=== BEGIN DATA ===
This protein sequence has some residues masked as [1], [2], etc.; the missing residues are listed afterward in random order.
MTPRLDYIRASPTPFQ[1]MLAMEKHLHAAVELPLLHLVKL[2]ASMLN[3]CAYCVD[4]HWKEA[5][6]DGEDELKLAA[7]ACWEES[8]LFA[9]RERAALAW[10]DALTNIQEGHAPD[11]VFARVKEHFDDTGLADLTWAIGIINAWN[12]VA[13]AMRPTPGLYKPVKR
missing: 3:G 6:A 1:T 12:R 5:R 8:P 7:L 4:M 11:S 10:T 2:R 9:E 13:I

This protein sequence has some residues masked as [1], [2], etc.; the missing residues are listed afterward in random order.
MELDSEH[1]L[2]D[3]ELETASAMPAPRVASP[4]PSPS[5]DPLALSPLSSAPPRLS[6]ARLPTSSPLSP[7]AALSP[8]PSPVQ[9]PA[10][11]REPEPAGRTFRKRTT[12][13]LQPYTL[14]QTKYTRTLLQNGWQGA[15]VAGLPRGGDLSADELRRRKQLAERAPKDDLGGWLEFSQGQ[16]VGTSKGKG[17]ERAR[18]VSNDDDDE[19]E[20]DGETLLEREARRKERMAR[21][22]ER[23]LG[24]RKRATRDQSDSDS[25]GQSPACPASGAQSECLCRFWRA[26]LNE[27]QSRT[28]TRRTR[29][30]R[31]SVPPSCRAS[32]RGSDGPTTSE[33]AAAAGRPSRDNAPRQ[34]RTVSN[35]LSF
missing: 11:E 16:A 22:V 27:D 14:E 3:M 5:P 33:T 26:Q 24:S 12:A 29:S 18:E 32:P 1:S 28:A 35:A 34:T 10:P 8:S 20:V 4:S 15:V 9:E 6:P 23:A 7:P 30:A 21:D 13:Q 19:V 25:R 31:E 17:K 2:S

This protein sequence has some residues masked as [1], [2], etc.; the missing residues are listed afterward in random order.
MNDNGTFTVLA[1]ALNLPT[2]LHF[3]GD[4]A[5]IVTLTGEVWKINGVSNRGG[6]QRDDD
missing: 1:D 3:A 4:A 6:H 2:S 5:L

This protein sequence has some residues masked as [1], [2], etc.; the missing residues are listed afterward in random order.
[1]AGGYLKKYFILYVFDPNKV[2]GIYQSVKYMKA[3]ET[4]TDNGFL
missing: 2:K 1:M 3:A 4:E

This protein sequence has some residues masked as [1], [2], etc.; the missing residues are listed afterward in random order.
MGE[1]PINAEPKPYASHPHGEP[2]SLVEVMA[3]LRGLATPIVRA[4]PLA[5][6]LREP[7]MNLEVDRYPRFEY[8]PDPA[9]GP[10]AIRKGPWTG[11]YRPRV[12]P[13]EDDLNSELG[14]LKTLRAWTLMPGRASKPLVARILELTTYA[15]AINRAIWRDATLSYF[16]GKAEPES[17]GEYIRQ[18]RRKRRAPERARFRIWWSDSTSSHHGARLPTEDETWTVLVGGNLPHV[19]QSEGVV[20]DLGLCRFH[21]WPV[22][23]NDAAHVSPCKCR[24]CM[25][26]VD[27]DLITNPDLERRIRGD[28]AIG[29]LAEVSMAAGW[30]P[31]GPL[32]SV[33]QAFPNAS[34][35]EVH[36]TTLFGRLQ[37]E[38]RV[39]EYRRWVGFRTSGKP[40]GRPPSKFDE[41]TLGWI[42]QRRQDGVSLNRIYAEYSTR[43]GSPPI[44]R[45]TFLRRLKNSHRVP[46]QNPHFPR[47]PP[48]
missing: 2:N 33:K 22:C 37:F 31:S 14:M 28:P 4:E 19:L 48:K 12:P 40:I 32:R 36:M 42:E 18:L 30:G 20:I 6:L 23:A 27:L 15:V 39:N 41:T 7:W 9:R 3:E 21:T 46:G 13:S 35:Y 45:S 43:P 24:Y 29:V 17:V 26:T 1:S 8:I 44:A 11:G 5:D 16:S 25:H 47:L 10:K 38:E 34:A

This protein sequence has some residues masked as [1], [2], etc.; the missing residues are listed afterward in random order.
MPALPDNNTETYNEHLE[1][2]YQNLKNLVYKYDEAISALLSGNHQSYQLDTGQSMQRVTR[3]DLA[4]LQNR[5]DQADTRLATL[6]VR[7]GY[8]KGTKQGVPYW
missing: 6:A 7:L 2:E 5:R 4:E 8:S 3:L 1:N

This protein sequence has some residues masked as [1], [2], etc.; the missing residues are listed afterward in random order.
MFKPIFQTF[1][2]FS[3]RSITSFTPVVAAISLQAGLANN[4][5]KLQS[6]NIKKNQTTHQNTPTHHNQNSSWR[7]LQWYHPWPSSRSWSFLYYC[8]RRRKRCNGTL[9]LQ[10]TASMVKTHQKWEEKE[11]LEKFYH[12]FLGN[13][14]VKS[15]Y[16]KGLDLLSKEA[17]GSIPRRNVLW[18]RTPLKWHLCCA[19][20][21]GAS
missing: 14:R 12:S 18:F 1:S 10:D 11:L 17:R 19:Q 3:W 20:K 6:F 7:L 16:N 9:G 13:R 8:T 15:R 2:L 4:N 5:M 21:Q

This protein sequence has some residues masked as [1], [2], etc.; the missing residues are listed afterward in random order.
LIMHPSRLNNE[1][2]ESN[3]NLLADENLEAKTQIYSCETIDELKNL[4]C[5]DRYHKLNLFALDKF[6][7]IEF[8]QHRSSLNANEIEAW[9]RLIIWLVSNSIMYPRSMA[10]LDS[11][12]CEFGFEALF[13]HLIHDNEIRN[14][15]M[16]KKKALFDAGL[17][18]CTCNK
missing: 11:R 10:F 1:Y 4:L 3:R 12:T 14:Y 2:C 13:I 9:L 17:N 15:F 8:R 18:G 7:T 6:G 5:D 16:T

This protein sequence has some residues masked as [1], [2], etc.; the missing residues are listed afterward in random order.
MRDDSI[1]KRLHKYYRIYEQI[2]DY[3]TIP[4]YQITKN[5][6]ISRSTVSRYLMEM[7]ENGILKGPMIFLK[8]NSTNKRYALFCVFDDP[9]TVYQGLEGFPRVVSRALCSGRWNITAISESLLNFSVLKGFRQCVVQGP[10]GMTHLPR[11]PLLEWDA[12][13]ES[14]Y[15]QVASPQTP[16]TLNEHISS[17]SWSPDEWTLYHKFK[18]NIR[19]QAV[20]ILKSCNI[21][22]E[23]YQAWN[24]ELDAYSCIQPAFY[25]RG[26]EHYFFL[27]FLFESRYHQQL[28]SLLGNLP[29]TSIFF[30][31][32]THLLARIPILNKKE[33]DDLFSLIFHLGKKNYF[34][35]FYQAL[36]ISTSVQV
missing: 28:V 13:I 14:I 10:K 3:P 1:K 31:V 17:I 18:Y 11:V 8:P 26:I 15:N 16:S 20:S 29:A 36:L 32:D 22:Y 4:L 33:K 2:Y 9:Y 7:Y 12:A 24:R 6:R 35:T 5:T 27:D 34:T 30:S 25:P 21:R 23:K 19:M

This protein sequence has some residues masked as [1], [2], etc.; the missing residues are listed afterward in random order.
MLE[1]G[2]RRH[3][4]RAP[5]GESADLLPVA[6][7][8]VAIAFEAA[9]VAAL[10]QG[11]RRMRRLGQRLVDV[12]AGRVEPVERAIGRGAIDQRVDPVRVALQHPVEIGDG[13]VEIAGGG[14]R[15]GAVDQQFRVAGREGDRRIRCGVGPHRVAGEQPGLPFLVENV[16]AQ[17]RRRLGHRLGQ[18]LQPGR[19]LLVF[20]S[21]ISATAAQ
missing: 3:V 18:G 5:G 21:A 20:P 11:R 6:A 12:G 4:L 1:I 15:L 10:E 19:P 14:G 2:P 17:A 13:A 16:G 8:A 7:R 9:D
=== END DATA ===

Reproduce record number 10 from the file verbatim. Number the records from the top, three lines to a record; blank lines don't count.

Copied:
This protein sequence has some residues masked as [1], [2], etc.; the missing residues are listed afterward in random order.
MLE[1]G[2]RRH[3][4]RAP[5]GESADLLPVA[6][7][8]VAIAFEAA[9]VAAL[10]QG[11]RRMRRLGQRLVDV[12]AGRVEPVERAIGRGAIDQRVDPVRVALQHPVEIGDG[13]VEIAGGG[14]R[15]GAVDQQFRVAGREGDRRIRCGVGPHRVAGEQPGLPFLVENV[16]AQ[17]RRRLGHRLGQ[18]LQPGR[19]LLVF[20]S[21]ISATAAQ
missing: 3:V 18:G 5:G 21:A 20:P 11:R 6:A 12:G 4:L 1:I 15:L 10:E 19:P 14:G 2:P 17:A 13:A 16:G 8:A 7:R 9:D